Monday, September 26, 2016

Monday, September 26: Esther 1-5-by Pamela

Today's passage from the Bible In a Year Reading Plan is Esther 1-5

I found this commentary with some insight into the book of Esther:

Did you know that Esther is mentioned more times in the Bible than any other woman? Did you know that the book bearing her name in the Old Testament does not mention God even once? What lessons can we learn today from studying the book about this very remarkable woman?

Background to the book of Esther

The story of Esther takes place in the Persian Empire during the reign of Ahasuerus, known more familiarly to us by the Greek form of his name, Xerxes I. He was the son of Darius the Great and reigned from 486-465 B.C. He ruled over a vast empire that extended from India to Ethiopia (Esther 1:1).
Esther was a descendant of the tribe of Benjamin, which had been part of the kingdom of Judah. Her ancestors were among the Jews who had been carried captive to Babylon nearly 100 years earlier. There were many Jews who didn’t return to Jerusalem when it became possible, preferring to continue living where they had settled around the Persian Empire. After the death of Esther’s parents, she was raised by Mordecai, an older cousin (Esther 2:7), who served in the Persian ruler’s palace.
The author of the book of Esther is unknown, though some attribute the work to Mordecai.
The popularity of the story of Esther is great. Listen to this description in The Five Megilloth, a Jewish commentary published by the Soncino Press: “Esther is, among the generality of Jews, the best known of all the Books of the Bible” (p. 193).
There are many reasons for this popularity. The book of Esther tells a compelling story, dramatic and exciting, with clearly defined heroes and villains. It also reveals deep and abiding spiritual truths about God’s power to deliver us from danger and oppression, even when despotic rulers plan to do evil to God’s people. Though God’s name or a direct reference to the divine does not appear in the entire story, nonetheless, God’s presence and deliverance of His people is clearly felt and implied throughout this story.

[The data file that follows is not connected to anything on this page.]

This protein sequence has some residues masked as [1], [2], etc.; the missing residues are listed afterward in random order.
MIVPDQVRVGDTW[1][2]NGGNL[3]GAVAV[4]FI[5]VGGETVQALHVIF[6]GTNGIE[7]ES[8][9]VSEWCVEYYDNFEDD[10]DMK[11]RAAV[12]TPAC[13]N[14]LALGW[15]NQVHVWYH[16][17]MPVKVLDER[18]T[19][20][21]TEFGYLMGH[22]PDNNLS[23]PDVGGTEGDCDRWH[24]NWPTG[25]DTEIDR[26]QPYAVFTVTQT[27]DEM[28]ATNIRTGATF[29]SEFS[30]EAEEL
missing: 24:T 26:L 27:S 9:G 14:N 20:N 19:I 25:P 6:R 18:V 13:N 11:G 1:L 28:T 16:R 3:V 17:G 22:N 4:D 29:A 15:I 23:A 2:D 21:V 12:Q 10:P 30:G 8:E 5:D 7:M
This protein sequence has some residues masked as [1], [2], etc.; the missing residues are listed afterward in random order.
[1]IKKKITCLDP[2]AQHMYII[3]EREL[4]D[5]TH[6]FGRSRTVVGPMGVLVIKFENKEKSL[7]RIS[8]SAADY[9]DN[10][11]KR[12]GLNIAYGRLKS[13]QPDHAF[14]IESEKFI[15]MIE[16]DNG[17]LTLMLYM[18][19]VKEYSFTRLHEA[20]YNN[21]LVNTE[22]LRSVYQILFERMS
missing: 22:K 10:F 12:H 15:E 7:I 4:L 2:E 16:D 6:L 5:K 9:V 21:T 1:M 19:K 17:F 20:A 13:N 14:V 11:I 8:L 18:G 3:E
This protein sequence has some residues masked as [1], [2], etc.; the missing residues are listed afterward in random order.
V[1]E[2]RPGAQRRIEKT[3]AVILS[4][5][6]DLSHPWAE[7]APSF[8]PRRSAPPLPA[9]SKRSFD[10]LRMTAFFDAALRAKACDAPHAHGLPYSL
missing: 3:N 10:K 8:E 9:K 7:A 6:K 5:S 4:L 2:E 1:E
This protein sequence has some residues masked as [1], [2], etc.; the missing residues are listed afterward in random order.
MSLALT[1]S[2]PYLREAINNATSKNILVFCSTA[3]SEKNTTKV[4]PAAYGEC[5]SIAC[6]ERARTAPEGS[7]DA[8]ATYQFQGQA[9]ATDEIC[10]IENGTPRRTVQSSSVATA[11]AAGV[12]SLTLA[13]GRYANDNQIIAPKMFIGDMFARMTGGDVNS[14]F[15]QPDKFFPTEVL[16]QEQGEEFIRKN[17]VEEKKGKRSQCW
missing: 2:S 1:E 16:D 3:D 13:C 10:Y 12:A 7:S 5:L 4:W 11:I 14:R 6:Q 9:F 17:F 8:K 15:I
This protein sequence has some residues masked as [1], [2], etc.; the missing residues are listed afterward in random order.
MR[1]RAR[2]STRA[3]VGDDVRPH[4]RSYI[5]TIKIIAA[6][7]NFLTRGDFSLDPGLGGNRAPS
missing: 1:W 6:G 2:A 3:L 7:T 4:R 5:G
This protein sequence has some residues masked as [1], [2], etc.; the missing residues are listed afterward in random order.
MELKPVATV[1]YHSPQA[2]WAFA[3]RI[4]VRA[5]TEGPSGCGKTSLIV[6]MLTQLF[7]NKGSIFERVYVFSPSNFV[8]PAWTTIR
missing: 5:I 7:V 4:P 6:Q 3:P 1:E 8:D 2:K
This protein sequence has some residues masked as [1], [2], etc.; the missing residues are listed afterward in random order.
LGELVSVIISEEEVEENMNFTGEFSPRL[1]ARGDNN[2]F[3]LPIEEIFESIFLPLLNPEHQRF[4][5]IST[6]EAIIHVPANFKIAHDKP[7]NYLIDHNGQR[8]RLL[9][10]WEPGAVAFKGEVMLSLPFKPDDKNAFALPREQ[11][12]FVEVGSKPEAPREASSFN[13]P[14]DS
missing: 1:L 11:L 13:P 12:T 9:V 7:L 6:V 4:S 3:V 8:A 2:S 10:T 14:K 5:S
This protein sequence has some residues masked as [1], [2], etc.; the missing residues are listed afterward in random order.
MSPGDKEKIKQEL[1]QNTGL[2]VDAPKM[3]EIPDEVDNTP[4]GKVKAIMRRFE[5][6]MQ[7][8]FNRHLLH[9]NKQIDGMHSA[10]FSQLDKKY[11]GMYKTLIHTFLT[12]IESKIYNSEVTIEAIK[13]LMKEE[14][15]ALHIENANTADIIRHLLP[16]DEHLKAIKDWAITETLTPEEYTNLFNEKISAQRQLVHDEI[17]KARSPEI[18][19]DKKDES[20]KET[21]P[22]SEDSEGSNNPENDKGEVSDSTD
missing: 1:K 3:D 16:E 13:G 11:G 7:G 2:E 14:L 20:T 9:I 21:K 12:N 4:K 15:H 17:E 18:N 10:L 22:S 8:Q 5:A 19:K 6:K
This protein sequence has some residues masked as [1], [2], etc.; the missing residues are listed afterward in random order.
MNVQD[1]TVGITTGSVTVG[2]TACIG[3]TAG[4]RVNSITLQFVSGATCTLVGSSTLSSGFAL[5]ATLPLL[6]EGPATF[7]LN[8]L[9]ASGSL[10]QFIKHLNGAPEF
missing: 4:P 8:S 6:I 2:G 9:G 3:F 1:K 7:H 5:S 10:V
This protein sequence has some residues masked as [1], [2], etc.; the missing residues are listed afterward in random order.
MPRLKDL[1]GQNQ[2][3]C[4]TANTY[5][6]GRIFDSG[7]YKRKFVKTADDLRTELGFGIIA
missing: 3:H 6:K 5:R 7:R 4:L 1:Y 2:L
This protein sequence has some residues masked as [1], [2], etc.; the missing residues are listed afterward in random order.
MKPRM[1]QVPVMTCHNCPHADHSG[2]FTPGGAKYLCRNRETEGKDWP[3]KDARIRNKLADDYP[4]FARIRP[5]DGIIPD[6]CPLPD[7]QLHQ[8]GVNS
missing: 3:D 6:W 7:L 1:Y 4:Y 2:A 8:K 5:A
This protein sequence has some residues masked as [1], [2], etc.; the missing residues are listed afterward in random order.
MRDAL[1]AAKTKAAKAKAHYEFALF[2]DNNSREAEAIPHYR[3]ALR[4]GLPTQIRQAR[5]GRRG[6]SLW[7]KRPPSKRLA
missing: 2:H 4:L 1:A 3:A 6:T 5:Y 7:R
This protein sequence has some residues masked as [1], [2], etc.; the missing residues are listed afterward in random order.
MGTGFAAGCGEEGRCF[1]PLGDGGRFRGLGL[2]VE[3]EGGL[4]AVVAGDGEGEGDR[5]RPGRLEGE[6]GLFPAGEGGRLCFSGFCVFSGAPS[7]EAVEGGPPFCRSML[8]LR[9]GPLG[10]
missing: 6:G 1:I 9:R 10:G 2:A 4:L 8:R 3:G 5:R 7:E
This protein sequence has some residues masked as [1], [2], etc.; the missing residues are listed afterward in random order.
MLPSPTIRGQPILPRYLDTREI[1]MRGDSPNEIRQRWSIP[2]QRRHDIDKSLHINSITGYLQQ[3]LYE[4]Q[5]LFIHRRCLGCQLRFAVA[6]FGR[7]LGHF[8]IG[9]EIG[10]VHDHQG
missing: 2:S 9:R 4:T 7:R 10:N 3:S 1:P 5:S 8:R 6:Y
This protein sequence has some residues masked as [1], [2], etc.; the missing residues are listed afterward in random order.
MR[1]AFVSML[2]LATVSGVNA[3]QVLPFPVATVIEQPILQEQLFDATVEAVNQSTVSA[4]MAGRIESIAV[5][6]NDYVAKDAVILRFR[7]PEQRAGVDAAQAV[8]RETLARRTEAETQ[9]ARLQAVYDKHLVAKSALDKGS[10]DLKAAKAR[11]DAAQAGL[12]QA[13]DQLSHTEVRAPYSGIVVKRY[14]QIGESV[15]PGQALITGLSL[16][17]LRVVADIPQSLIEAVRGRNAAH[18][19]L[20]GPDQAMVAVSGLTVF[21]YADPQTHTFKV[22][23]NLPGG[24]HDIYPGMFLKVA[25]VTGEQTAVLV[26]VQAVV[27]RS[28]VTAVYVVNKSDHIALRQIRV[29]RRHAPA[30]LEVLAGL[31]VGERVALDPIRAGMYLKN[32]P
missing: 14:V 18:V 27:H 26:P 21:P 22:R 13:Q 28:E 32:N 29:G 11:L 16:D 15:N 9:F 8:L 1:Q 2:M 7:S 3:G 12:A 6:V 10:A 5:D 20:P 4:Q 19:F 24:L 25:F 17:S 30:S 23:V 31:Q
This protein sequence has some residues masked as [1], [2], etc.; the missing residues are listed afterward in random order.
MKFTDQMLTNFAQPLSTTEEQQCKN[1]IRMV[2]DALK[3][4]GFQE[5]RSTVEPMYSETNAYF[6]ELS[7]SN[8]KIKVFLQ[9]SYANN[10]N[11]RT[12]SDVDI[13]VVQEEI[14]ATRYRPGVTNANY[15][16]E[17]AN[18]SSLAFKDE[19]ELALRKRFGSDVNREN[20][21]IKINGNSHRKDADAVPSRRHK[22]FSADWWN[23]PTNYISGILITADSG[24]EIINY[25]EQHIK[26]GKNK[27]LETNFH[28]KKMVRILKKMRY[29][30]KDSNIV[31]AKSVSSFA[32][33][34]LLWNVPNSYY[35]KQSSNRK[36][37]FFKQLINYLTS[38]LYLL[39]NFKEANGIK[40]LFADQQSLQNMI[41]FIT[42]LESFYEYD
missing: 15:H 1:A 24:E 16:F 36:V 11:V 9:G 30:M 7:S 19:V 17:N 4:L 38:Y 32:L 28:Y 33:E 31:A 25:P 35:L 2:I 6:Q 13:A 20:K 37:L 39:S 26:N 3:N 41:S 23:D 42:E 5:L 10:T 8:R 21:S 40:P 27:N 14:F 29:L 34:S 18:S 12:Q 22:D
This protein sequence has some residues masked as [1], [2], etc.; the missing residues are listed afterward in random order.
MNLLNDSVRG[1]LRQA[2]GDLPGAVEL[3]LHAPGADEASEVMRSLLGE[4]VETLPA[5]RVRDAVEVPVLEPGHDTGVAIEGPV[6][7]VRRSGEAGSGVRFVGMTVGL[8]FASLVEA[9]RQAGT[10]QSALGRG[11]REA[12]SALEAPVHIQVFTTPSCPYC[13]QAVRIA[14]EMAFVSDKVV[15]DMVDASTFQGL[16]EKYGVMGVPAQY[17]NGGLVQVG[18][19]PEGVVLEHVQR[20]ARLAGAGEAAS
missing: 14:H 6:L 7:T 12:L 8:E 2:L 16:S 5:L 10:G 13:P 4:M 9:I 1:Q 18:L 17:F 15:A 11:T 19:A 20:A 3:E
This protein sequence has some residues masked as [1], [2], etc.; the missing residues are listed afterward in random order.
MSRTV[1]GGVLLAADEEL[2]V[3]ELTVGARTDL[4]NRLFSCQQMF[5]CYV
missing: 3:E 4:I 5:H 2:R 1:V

It is interesting that the book of Esther does not mention God. However, just because the name of God is not mentioned, that dies not mean that He is not an integral part of the story.

One of the things that stood out for me was the last verses in the reading:
And Haman went out that day joyful and glad of heart. But when Haman saw Mordecai in the king's gate, that he neither rose nor trembled before him, he was filled with wrath against Mordecai. 10 Nevertheless, Haman restrained himself and went home, and he sent and brought his friends and his wife Zeresh. 11 And Haman recounted to them the splendor of his riches, the number of his sons, all the promotions with which the king had honored him, and how he had advanced him above the officials and the servants of the king. 12 Then Haman said, “Even Queen Esther let no one but me come with the king to the feast she prepared. And tomorrow also I am invited by her together with the king. 13 Yet all this is worth nothing to me, so long as I see Mordecai the Jew sitting at the king's gate.14 Then his wife Zeresh and all his friends said to him, “Let a gallows[p] fifty cubits[q]high be made, and in the morning tell the king to have Mordecai hanged upon it. Then go joyfully with the king to the feast.” This idea pleased Haman, and he had the gallows made.
(Emphasis in bold is mine)

How unfortunate it is that sometimes we can be consumed by our own pettiness that we cease to see all of the things that are good in our lives. Here was Haman--invited to a solo banquet with the King and the Queen and all he could focus on was the anger he felt towards someone who didn't do what he asked. Haman even goes so far as building a gallows for Mordecai--not knowing that it would be Haman himself using it.

We too can become consumed with our anger and our resentment that it causes us to overlook the good things in our lives. We become blind and can't see the goodness before us. If only Haman would have seen beyond his hatred towards Mordecai, he would have been able to enjoy his position of power instead of becoming greedy with power and having the desire to kill all of the Jews.

God is in control whether he is at the forefront of the story or working behind the scenes. We can trust Him to place the right people in the right place at the right time for such a time as this.

Tomorrow's Bible In a Year Passage: Esther 6-10


Nathan Reimer said...

God is in control, whether He is working behind the scenes or up front. Letting Him be in charge and following His ways is the only way that will work.

Tammy Reimer said...

Indeed, God's sovereignty is on clear display throughout the book of Esther. As well as His sense of irony and timing it seems!